Why Do We Cry at Movies?

We could be purging toxins—or searching for meaning in our fleeting existence
By Sam Gale Rosen,  Newser Staff
Posted Nov 5, 2007 4:30 AM CST
President Clinton wipes his eye while attending a memorial service for the late Commerce Secretary Ron Brown, with first lady Hillary Rodham Clinton in this April 3, 1997, file photo in Washington. Tears...   (Associated Press)
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(Newser) – Why do we cry at movies? Washington Post film critic Desson Thomson, recalling his own waterworks watching emotional films, checked out some research to find out. Audiences weep out of empathy, according to one expert. Women definitely cry more than men (four times as much) and weeping releases internal toxins. People "literally cry it out," he said.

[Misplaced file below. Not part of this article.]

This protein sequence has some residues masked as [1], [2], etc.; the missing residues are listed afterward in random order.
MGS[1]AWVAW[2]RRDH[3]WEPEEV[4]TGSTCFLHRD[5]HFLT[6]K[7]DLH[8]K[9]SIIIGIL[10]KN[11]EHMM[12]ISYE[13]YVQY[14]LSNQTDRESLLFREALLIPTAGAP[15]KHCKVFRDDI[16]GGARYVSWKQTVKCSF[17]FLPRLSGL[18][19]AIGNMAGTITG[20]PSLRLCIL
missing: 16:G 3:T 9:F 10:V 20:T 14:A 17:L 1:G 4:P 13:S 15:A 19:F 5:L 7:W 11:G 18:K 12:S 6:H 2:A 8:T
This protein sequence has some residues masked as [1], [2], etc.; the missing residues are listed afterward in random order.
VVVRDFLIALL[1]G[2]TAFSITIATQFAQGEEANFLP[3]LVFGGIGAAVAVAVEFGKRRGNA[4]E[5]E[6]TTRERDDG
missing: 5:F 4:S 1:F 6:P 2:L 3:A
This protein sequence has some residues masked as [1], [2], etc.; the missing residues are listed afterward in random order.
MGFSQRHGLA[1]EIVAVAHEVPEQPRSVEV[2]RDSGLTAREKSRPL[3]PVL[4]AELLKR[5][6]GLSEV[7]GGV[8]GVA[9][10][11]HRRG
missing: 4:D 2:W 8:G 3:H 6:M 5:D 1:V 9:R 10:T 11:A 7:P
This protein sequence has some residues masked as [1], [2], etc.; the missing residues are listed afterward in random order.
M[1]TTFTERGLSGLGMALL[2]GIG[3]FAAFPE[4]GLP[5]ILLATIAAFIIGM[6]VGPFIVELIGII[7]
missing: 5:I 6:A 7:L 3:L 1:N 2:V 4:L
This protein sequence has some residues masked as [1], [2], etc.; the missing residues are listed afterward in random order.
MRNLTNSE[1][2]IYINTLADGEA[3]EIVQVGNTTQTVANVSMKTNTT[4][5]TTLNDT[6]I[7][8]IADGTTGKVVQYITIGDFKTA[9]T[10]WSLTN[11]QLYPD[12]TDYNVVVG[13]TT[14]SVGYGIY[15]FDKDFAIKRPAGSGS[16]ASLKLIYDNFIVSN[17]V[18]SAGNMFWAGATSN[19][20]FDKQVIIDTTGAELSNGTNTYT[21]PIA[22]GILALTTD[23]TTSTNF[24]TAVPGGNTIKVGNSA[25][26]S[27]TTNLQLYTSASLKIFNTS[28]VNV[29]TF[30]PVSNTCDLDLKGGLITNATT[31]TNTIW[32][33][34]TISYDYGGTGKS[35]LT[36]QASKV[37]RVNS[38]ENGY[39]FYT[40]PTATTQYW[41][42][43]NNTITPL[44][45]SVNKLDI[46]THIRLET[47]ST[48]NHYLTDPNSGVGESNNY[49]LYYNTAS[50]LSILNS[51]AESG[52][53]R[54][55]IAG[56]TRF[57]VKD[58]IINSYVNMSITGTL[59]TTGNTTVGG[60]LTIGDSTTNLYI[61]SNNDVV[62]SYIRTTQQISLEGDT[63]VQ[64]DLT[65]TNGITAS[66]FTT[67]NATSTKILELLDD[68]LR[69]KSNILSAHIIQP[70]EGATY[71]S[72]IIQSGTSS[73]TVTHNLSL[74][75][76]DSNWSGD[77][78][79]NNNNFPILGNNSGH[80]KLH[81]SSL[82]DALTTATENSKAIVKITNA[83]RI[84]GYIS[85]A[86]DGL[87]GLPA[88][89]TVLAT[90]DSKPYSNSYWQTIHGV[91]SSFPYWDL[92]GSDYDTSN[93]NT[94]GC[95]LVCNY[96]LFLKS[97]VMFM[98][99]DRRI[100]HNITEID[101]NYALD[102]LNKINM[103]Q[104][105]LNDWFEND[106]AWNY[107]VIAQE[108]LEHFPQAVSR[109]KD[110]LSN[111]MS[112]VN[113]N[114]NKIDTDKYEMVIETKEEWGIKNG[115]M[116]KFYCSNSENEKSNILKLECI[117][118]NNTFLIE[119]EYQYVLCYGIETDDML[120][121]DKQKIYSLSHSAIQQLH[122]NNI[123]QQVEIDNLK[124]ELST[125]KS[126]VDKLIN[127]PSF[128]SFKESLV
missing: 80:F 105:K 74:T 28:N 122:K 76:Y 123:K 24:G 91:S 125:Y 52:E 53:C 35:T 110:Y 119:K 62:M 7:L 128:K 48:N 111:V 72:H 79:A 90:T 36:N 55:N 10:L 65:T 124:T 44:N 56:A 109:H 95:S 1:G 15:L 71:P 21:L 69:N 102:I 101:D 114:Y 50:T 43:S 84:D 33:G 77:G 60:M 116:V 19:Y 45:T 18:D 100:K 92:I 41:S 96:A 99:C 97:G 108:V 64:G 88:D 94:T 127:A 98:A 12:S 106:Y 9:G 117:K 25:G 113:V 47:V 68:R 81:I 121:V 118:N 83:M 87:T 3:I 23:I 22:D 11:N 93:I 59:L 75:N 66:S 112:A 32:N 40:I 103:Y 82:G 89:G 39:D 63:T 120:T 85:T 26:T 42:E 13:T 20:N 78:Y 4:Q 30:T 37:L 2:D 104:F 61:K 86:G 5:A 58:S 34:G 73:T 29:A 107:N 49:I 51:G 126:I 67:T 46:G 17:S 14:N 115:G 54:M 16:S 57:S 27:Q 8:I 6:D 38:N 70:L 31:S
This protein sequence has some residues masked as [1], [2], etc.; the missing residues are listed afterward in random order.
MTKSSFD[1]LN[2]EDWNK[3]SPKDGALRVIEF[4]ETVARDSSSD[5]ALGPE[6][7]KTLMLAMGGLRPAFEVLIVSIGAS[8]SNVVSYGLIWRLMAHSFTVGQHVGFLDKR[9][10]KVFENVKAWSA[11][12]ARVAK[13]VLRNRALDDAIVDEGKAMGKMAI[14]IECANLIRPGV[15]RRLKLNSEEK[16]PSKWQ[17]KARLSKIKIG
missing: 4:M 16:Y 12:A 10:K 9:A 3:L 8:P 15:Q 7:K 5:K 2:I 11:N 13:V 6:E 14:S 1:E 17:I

But another expert disagrees. If crying served as "therapy" then actors who cry on stage "would be the most psychologically healthy people in our culture, and we know that's not true," he remarked. Finally, a communications professor placed it all on a higher plane. "Tears aren't just tears of sadness, they're tears of searching for the meaning of our fleeting existence," she said. Now that's entertainment.